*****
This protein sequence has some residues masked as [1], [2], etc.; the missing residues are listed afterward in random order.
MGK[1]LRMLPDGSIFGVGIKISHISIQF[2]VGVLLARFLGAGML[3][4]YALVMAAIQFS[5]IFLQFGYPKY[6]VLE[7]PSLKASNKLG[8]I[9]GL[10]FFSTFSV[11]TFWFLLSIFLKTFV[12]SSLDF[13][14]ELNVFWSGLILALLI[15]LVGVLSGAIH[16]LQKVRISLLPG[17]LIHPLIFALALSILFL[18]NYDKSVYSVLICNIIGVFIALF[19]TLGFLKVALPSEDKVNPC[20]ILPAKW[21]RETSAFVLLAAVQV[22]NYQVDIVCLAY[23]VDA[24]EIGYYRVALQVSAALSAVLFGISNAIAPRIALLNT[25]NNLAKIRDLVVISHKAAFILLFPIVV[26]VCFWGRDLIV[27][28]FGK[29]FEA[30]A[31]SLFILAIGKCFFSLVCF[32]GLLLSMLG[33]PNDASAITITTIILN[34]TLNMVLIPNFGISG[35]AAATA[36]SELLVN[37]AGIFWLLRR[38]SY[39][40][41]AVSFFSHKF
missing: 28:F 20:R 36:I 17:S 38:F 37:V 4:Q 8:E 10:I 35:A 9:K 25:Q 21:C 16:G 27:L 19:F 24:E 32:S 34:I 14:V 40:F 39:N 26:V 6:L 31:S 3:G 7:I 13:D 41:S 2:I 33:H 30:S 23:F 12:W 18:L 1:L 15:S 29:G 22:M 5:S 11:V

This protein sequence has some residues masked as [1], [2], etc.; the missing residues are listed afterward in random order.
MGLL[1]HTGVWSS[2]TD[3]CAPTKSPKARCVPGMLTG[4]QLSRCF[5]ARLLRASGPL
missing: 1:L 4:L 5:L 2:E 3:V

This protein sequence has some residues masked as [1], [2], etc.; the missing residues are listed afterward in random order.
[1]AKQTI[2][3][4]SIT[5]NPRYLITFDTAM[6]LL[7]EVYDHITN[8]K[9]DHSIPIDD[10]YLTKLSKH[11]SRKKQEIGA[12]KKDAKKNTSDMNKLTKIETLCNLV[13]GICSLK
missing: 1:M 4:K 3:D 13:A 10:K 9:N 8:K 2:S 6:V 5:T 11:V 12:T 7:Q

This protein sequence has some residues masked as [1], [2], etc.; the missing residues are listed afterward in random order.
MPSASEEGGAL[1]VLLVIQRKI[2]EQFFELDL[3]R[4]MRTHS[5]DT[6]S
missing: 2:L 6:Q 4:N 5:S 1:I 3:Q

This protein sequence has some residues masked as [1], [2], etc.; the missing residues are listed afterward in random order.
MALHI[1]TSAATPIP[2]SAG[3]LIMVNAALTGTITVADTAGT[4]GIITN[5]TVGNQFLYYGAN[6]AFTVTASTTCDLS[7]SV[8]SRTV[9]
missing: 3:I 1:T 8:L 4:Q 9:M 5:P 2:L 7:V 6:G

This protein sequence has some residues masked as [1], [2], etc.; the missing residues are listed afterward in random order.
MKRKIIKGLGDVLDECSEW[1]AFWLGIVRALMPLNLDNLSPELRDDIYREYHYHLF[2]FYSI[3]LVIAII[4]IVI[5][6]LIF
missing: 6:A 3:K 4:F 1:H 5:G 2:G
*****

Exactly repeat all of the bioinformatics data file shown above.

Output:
This protein sequence has some residues masked as [1], [2], etc.; the missing residues are listed afterward in random order.
MGK[1]LRMLPDGSIFGVGIKISHISIQF[2]VGVLLARFLGAGML[3][4]YALVMAAIQFS[5]IFLQFGYPKY[6]VLE[7]PSLKASNKLG[8]I[9]GL[10]FFSTFSV[11]TFWFLLSIFLKTFV[12]SSLDF[13][14]ELNVFWSGLILALLI[15]LVGVLSGAIH[16]LQKVRISLLPG[17]LIHPLIFALALSILFL[18]NYDKSVYSVLICNIIGVFIALF[19]TLGFLKVALPSEDKVNPC[20]ILPAKW[21]RETSAFVLLAAVQV[22]NYQVDIVCLAY[23]VDA[24]EIGYYRVALQVSAALSAVLFGISNAIAPRIALLNT[25]NNLAKIRDLVVISHKAAFILLFPIVV[26]VCFWGRDLIV[27][28]FGK[29]FEA[30]A[31]SLFILAIGKCFFSLVCF[32]GLLLSMLG[33]PNDASAITITTIILN[34]TLNMVLIPNFGISG[35]AAATA[36]SELLVN[37]AGIFWLLRR[38]SY[39][40][41]AVSFFSHKF
missing: 28:F 20:R 36:I 17:S 38:F 37:V 4:Q 8:E 10:I 35:A 9:K 25:Q 21:C 16:G 27:L 19:F 24:E 32:S 34:I 14:V 40:F 39:N 26:V 6:L 31:S 3:G 7:I 13:D 41:S 2:I 33:H 30:S 23:F 12:W 18:L 1:L 15:S 29:G 22:M 5:S 11:V

This protein sequence has some residues masked as [1], [2], etc.; the missing residues are listed afterward in random order.
MGLL[1]HTGVWSS[2]TD[3]CAPTKSPKARCVPGMLTG[4]QLSRCF[5]ARLLRASGPL
missing: 1:L 4:L 5:L 2:E 3:V

This protein sequence has some residues masked as [1], [2], etc.; the missing residues are listed afterward in random order.
[1]AKQTI[2][3][4]SIT[5]NPRYLITFDTAM[6]LL[7]EVYDHITN[8]K[9]DHSIPIDD[10]YLTKLSKH[11]SRKKQEIGA[12]KKDAKKNTSDMNKLTKIETLCNLV[13]GICSLK
missing: 1:M 4:K 3:D 13:A 10:K 9:N 8:K 2:S 6:V 5:T 11:V 12:T 7:Q

This protein sequence has some residues masked as [1], [2], etc.; the missing residues are listed afterward in random order.
MPSASEEGGAL[1]VLLVIQRKI[2]EQFFELDL[3]R[4]MRTHS[5]DT[6]S
missing: 2:L 6:Q 4:N 5:S 1:I 3:Q

This protein sequence has some residues masked as [1], [2], etc.; the missing residues are listed afterward in random order.
MALHI[1]TSAATPIP[2]SAG[3]LIMVNAALTGTITVADTAGT[4]GIITN[5]TVGNQFLYYGAN[6]AFTVTASTTCDLS[7]SV[8]SRTV[9]
missing: 3:I 1:T 8:L 4:Q 9:M 5:P 2:L 7:V 6:G

This protein sequence has some residues masked as [1], [2], etc.; the missing residues are listed afterward in random order.
MKRKIIKGLGDVLDECSEW[1]AFWLGIVRALMPLNLDNLSPELRDDIYREYHYHLF[2]FYSI[3]LVIAII[4]IVI[5][6]LIF
missing: 6:A 3:K 4:F 1:H 5:G 2:G